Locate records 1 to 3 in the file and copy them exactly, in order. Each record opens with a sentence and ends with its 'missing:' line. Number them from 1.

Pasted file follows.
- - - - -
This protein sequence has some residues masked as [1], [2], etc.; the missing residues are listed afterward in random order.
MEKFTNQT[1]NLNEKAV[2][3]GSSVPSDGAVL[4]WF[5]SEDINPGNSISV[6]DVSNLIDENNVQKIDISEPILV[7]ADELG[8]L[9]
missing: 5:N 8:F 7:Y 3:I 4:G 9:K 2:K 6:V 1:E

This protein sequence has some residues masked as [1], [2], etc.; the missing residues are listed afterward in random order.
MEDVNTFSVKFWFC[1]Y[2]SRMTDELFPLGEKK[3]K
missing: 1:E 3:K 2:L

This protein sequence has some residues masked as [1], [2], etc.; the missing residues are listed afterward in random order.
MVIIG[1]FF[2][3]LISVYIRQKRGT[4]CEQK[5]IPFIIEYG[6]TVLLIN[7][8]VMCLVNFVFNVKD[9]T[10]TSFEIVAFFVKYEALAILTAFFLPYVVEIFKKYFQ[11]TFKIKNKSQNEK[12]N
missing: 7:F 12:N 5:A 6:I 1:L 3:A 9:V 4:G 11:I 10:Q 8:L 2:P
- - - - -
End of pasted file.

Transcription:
This protein sequence has some residues masked as [1], [2], etc.; the missing residues are listed afterward in random order.
MEKFTNQT[1]NLNEKAV[2][3]GSSVPSDGAVL[4]WF[5]SEDINPGNSISV[6]DVSNLIDENNVQKIDISEPILV[7]ADELG[8]L[9]
missing: 5:N 8:F 7:Y 3:I 4:G 9:K 2:K 6:V 1:E

This protein sequence has some residues masked as [1], [2], etc.; the missing residues are listed afterward in random order.
MEDVNTFSVKFWFC[1]Y[2]SRMTDELFPLGEKK[3]K
missing: 1:E 3:K 2:L

This protein sequence has some residues masked as [1], [2], etc.; the missing residues are listed afterward in random order.
MVIIG[1]FF[2][3]LISVYIRQKRGT[4]CEQK[5]IPFIIEYG[6]TVLLIN[7][8]VMCLVNFVFNVKD[9]T[10]TSFEIVAFFVKYEALAILTAFFLPYVVEIFKKYFQ[11]TFKIKNKSQNEK[12]N
missing: 7:F 12:N 5:A 6:I 1:L 3:A 9:V 4:G 11:I 10:Q 8:L 2:P